While some of these artisans work for employers and travel to a different location for their job, the majority work in shops within their homes. Consequently, a great number of different businesses can be found in the Craftsmans' Ward.
Craftsmans' Ward BusinessesShipper and Haulers, Brewers, Leatherworkers, Weavers, Tailors, Metalsmiths, Jewelers, Gemcutters, Furniture Makers, Carpenters, Stonemasons, Architects, and Taverns with food
The city district that houses Greyhawk's universities, colleges, and schools is referred to by two names: "Clerkburg," as a reference to the students, tutors, scribes, and clerks who live here in great numbers; and "The Halls," meaning the large, airy buildings that typically house the schools.
Though it is not apparent from outside the quarter, Clerkburg is an area of plants, grassy yard, and small parks. It is second only to the Garden Quarter in the number and variety of its greenery.
The City Watch does not neglect Clerkburg. Generally a patrol arrives within 2d6 rounds of a summons. The People's Constables tend to avoid Clerkburg, to no one's disappointment.
An interesting feature of the quarter is the outside seating, or veranda, available at most of the small taverns and eateries. It may be squeezed precariously between the building and the street, barely wide enough for a single row of tables, but this outdoor dining area is required of any successful eating establishment in Clerkburg. In fact, the major attractions of this district to the citizenry of the city are these street-side tables. On Godsday with nice weather, the streets of Clerkburg swell with folk from all over the city, coming to enjoy their meal in the fresh air.
Clerkburg is not a thriving business district--most of the buildings not used for schools are the residences of students and instructor. However, the following types of establishments can be found here:
Art Galleries, Bakeries, Boarding Houses, Book Binderies, Butchers, Inksellers, Launders, Leatherworkers, Locksmiths, Potters, Private Libraries, Scribeshops, Tailors, Taverns, Tiny Food Shops, Weaponsmiths, and Weavers.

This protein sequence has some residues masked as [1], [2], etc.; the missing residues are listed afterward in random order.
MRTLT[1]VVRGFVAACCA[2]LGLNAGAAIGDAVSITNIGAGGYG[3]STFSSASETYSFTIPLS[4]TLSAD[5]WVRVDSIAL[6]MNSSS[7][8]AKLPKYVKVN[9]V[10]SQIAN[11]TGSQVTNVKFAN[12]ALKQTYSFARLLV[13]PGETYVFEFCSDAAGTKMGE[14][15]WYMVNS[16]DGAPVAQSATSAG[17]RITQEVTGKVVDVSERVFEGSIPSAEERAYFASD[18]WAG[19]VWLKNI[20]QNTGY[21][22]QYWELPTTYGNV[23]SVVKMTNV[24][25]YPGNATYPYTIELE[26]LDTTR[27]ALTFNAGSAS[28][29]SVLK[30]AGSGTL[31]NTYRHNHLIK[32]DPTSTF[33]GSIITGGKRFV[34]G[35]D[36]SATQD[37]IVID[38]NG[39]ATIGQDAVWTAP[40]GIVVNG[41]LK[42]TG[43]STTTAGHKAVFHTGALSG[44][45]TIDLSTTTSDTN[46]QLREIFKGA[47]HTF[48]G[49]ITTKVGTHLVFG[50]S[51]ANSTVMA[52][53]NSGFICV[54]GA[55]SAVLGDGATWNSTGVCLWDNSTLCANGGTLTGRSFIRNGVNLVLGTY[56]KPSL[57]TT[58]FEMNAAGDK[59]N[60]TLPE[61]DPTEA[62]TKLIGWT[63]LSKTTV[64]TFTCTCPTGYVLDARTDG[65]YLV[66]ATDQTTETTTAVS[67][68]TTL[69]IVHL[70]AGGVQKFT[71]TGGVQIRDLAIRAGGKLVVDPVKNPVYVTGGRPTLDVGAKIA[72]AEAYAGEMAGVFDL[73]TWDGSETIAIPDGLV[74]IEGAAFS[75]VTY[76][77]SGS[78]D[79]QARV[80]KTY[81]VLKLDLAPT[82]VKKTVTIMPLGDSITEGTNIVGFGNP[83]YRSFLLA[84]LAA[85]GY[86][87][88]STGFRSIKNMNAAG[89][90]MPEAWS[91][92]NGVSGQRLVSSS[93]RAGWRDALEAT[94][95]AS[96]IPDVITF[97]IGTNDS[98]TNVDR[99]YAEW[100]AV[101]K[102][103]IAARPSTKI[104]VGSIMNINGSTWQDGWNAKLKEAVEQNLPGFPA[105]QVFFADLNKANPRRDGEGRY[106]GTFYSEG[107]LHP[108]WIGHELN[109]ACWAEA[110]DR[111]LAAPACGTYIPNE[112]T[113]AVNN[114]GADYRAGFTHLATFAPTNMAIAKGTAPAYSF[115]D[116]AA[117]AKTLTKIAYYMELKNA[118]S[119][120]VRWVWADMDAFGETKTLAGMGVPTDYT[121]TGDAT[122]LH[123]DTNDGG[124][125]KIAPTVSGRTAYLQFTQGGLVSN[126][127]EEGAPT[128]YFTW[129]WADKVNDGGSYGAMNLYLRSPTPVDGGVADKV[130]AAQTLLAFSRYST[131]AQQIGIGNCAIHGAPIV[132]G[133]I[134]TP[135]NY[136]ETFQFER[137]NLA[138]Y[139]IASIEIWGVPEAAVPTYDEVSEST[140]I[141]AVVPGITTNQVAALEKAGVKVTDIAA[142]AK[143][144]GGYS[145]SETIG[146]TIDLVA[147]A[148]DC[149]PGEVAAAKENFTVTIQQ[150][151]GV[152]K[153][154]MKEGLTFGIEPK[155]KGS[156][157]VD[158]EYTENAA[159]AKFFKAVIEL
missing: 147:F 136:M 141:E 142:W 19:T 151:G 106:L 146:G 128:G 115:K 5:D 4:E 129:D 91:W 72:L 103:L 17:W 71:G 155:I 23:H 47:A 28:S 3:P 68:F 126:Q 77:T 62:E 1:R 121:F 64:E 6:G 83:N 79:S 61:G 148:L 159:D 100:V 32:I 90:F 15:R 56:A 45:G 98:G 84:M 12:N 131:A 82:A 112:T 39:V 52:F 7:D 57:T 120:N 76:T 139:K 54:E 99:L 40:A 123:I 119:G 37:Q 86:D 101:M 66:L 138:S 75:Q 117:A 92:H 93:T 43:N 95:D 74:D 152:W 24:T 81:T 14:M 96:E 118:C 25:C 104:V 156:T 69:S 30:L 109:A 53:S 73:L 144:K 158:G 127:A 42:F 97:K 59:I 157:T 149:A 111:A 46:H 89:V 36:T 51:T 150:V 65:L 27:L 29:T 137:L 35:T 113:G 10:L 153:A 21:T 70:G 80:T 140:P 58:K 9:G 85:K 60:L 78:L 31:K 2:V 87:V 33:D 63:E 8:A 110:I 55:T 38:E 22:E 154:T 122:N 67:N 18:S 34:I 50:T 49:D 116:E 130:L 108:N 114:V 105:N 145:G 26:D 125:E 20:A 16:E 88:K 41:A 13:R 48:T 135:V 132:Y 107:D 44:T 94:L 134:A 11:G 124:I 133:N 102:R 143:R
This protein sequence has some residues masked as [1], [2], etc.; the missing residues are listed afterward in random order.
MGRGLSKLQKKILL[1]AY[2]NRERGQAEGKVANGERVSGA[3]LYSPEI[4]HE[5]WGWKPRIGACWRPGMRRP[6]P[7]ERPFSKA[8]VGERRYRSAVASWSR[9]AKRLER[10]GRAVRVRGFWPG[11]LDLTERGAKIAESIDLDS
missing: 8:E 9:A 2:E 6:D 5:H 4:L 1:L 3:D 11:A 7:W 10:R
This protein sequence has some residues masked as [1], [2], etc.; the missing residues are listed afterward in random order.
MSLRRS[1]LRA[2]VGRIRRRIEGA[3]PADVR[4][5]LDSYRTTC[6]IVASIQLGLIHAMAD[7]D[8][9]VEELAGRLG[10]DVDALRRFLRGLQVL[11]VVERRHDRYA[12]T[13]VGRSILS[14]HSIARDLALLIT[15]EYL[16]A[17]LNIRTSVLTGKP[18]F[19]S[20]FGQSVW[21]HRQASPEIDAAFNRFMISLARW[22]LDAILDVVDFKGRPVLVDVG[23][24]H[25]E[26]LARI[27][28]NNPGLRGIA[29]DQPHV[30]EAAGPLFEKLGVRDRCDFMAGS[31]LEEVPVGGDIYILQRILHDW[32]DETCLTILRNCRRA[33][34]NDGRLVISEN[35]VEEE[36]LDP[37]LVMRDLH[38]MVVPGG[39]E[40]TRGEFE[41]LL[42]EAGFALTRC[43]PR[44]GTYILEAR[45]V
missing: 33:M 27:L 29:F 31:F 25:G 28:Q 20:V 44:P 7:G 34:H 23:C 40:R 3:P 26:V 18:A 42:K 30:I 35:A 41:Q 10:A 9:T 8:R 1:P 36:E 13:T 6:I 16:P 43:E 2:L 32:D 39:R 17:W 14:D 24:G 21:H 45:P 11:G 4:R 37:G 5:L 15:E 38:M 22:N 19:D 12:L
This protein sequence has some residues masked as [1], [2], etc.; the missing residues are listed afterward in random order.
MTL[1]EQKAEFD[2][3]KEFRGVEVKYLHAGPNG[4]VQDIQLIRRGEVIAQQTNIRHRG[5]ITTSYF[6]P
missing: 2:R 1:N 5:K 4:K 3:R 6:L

The High Quarter
What a grand array of buildings and personages await the fortunate traveler who decides to stroll down the Promenade! What marvels of architecture! What splendid grace and beauty, such impressive style!
The grand edifices of the Free City's High Quarter are, in general, mansions that would be fit for the ruler of most political entities. In Greyhawk, however, such homes are the just rewards for successful merchants, important ambassadors, the city's own Directors, and others of wealth and station. (Actually, in the Free City, wealth is station.)
The mansions sprawl over large estates--an equivalent amount of property might hold the homes of 1,000 souls in the cramped confines of the Old City.
Stores and shops are not found in the High Quarter; the residents can usually find everything they need at the city's High Marketplace. The only businesses in the quarter are those gambling houses, taverns, and clubs that cater to a wealthy clientèle.
The noble district is the best illuminated of the city's quarters after dark, for each mansion maintains a lamp on the road before it, and the city maintains other lamps at frequent intervals along each thoroughfare.
In addition, the guard patrols of the city watch are diligent and common in the High Quarter. A standard patrol will arrive within 1d6 round following any loud cry of alarm in the High Quarter.
Also, the private agents of the night-watchmen are employed throughout the High Quarter, sometimes to watch a single mansion, and other times to patrol a region of several estates. When the night-watchmen from such roving patrols, they go in groups of five, accompanied by two great hounds (war dogs).
The roads of the High Quarter bustle with crowds only on the occasions of parades and festivals. The quarter receives a lot of traffic every Starday, attracted by the grand array of booths and stalls in the High Marketplace.